23 Jan 2020

Medal of The Basilica .da Estrela 1779 to Present

Medals | Mike B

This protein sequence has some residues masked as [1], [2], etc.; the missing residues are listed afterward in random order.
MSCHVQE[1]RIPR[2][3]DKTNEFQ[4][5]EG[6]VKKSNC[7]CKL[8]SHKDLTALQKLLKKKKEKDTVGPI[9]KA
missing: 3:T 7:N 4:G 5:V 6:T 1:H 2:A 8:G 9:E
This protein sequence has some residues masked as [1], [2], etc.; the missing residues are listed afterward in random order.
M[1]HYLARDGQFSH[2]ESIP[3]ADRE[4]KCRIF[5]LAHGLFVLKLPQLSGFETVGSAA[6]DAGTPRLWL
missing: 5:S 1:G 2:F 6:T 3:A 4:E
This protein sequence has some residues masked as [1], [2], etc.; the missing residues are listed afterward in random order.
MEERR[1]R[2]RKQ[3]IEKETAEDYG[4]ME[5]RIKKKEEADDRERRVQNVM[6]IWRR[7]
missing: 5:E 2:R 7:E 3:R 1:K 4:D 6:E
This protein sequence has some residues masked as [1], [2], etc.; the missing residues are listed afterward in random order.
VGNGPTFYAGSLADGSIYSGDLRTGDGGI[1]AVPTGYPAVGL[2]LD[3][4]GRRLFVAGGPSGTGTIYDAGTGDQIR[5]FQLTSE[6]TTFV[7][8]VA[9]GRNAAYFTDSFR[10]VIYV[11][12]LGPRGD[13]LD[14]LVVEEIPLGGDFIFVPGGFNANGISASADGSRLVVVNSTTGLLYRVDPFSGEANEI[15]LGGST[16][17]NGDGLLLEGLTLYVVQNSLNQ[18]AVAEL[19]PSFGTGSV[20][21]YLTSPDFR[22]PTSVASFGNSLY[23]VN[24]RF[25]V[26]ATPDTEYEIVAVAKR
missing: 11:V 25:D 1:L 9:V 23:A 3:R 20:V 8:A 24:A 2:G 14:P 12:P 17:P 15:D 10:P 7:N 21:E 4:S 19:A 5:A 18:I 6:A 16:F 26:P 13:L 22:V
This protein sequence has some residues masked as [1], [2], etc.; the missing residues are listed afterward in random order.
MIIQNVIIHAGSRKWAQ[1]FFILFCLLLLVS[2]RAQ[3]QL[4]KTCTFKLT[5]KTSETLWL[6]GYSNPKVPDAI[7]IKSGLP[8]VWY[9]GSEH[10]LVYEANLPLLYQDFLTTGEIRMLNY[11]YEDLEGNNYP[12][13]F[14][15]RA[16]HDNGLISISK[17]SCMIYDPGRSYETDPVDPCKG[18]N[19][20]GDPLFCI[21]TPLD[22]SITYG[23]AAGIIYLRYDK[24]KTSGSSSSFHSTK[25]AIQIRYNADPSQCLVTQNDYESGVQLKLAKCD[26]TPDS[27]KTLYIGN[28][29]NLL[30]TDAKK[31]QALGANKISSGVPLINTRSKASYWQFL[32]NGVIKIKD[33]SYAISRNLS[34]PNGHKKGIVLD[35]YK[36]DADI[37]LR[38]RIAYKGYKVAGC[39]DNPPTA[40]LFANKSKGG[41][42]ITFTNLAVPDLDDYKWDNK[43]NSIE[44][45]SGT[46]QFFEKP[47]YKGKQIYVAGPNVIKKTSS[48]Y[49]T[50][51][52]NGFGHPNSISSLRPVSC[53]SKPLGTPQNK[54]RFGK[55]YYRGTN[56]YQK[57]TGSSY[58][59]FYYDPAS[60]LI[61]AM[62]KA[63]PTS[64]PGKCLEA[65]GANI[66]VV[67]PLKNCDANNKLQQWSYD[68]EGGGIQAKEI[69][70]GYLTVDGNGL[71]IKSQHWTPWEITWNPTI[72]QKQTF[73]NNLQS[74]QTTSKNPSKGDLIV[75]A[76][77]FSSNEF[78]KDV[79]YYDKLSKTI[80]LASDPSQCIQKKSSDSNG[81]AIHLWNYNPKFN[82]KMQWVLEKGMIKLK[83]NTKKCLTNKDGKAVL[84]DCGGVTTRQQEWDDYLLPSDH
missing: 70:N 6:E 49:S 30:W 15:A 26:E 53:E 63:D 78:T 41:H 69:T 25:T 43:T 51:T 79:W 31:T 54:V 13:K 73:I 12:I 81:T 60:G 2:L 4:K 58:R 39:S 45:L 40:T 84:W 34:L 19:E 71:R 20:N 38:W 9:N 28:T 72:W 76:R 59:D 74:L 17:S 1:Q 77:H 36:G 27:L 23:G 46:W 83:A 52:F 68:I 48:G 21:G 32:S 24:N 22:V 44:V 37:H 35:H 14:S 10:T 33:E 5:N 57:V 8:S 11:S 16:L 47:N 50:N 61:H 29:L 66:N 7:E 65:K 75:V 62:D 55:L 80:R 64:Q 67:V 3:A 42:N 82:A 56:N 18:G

Hi everyone. Well I read the blog by Sun yesterday about the medals of Nixon. Now medals are very underrated. Simply because there is no value to them there not legal tender. But based on the person creating the medal that's not true.Now I saw some medals on the Heritage Auction Site some had a reserve of five hundred dollars simply because the person was famous.. I like medals of Cathedrals and Basilicas. The Medal of The Basilica da Estrela or the Royal Basilica and convent of the most Sacred Heart of Jesus. Is located in Lisbon Portugal. It's a minor Basilica and Carmelite convent of Lisbon. It was ordered built by Queen Maria.Shortly after her wedding to her uncle.in 1760. Maria Princess of Brazil vowed before the Sacred Heart of Jesus to build a church. In 1779 when she took the thrown. Queen Maria ordered construction . It turned out to be one of the most beautiful church's in Europe at the time.. Now the medal is quite big it's 90 know and made of bronze. When I saw The Medal I looked the church up. If you look at the picture of the church and The tree it's exactly the one on the obverse of the medal. I could not find the maker of the medal . This happens sometimes. Even when it's made in 1979. Some one will make it and then they start making them and selling them. The picture of the inside of the church shows the absolute beauty of the church. They used these different types of marble It gets many visitors every year. It also has the largest Nativity Scene of five hundred figures. . Now it's not the biggest in Europe but the many pictures I saw it the interior makes it one of the most beautiful. Now shopping on EBay it caught my eye. When I saw the price that also caught my eye. So we say buy What we like. I couldn't get the dark red color that the Medal is made of. The reverse has the image of Queen Maria.. Again I learned something in the reserch. The fact that the Queen had a vision of the Sacred Heart of Jesus. I do not know if the Catholic Church verified this. But many just believe. . I hope you enjoyed the Little Basilica as I call it. Sure it's underrated but I like it and that's all I care about. I wish I could get the original color. Thanks.